There are few writers whose name have given rise to an adjective

There are few writers whose name have given rise to an adjective. “Shakespearean” obviously springs to mind, and in theatre, plays are often described as “Pinteresque”, but one of the most enduring is surely “Orwellian”

Ideas as potent as Big Brother, Room 101 and the set-up of Animal Farm have completely entered the public consciousness, and a whole new generation is growing up with a sense of what those things mean, of the dark political and social world that they refer to, long before they ever pick up one of George Orwell’s books.

Five years ago, here at Greenwich Theatre, we supported the development of a new piece of music theatre inspired by, and in celebration of, George Orwell.

Written by a long-time journalist and former professional footballer, One Georgie Orwell combined passages of text by Orwell himself with commentary from writer Peter Cordwell, all interspersed with a series of songs written by Cordwell with musician and songwriter Carl Picton.

The show recalled Orwell’s early life, his time fighting in the Spanish Civil War, his links to PG Wodehouse, and, most of all, his writing.

After a successful London run, two years later the show was revived for a transfer to New York. Orwell is never far away – the headline for the lead story on the front page of the Guardian this morning is “Brexiters send PM ‘Orwellian’ set of demands” – but the thing that sent me back to thinking about the show was the unveiling, last week, of a new statue of Orwell at New Broadcasting House.

On his blog for the BBC, sculptor Martin Jennings wrote: “[Orwell] anatomised totalitarianism and the misuse of language for political ends with unequalled precision.

Orwell at the BBC

“In our own febrile times he illuminates the path for those who seek clarity, decency and honesty in public discourse.”

Orwell’s honesty may not always have been relished (while he lauded the Naval College in Greenwich as “Wren’s masterpiece” he described Greenwich Observatory as “the ugliest building in the world” – though he did concede the “mild thrill of standing exactly on longitude 0°”.

However, it was that same honesty that drove him to leave the BBC after just two years and concentrate on his own writing.

“I have been conscious that I was wasting my own time and the public money on doing work that produces no result,” he wrote in his letter of resignation.

“By going back to my normal work of writing and journalism I could be more useful than I am at present.”
‘Useful’ would seem an astonishing understatement. Without that decision to leave his post and pursue his own work, we may not have Nineteen Eighty-Four.

Orwell gave generations of readers the tools to intellectually challenge authoritarian control, to anticipate political dishonesty and call it out for what it is, to understand and intercept the manipulation of language and truth.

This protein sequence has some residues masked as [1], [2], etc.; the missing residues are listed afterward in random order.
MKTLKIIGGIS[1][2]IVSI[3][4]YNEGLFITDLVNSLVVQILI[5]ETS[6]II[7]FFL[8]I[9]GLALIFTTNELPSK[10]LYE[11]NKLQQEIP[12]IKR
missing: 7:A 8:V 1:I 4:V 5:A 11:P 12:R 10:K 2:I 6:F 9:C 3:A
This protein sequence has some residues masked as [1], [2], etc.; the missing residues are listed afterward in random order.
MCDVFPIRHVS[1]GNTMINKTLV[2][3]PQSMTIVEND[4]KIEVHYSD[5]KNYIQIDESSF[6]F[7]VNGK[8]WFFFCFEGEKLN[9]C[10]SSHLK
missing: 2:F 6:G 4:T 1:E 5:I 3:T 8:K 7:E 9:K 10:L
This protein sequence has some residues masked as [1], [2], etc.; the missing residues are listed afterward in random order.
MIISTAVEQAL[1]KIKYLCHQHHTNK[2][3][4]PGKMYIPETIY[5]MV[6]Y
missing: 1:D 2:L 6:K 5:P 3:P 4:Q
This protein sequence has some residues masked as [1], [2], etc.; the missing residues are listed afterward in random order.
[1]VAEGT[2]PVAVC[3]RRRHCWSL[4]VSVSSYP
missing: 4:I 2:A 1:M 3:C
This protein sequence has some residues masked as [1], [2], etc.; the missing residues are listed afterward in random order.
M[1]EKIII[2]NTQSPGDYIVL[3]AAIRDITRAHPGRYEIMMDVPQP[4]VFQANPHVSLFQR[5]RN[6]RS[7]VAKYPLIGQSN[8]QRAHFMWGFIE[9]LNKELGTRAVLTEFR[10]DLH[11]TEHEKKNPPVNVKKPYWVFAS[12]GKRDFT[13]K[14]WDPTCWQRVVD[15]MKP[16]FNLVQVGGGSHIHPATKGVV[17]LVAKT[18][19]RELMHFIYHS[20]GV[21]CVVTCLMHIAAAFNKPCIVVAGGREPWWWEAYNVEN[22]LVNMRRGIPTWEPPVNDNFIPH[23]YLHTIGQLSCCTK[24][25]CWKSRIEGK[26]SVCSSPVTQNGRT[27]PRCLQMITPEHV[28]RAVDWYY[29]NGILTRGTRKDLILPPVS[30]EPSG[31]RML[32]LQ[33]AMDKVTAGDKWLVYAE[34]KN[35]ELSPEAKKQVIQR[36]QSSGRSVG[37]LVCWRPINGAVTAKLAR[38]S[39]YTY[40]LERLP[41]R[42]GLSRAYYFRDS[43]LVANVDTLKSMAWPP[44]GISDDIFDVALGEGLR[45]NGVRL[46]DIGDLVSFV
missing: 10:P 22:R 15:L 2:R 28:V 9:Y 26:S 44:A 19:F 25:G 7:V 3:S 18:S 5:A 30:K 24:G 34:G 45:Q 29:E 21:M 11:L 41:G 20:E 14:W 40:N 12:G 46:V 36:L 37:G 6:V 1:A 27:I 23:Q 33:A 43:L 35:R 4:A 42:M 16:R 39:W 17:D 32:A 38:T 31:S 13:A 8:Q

Sadly, in an era in which “fake news” has become a phrase that we all use with casual acceptance (dictionary publisher Collins has named it the word of the year for 2017), the vision of the world that Orwell offered us in Nineteen Eighty-Four seems less dystopian and more prescient every day.

James Haddrell is the artistic and executive director of Greenwich Theatre


Please support your local paper by making a donation



Please make cheques payable to “MSI Media Limited” and send by post to South London Press, Unit 112, 160 Bromley Road, Catford, London SE6 2NZ

Housing Secretary Robert Jenrick has encouraged everyone in the country who can afford to do so to buy a newspaper, and told the Downing Street press briefing recently: “A free country needs a free press, and the newspapers of our country are under significant financial pressure”.

So if you have enjoyed reading this story, and if you can afford to do so, we would be so grateful if you can buy our newspaper or make a donation, which will allow us to continue to bring stories like this one to you both in print and online.

Everyone at the South London Press thanks you for your continued support.

One thought on “There are few writers whose name have given rise to an adjective

  • 21 November 2017 at 07:52

    It was thanks to James that One Georgie Orwell came to life. No other executive/artistic director would have said “Have a go” to an aging local hack who voiced the idea of an Orwell show without any theatrical experience or the ability to play a triangle. Greenwich Theatre supports actors and theatre groups when they need it most, just after leaving drama school, as well as putting on an incredibly diverse programme that includes the recent Shakespeare Schools Festival, where 16 schools – primary as well as secondary – celebrated the Bard’s brilliance in 30-minute performances. The theatre’s pantomime (Cinderella delighting audiences as we speak) goes for bright new takes on traditional tales instead of a B-list name from television and is so much the better for it. Greenwich Theatre, especially with its new studio space, is a jewel in the Royal Borough’s crown and as well as trumpeting the fact we must all make sure that we don’t take it for granted under any circumstances.


Leave a Reply

Your email address will not be published. Required fields are marked *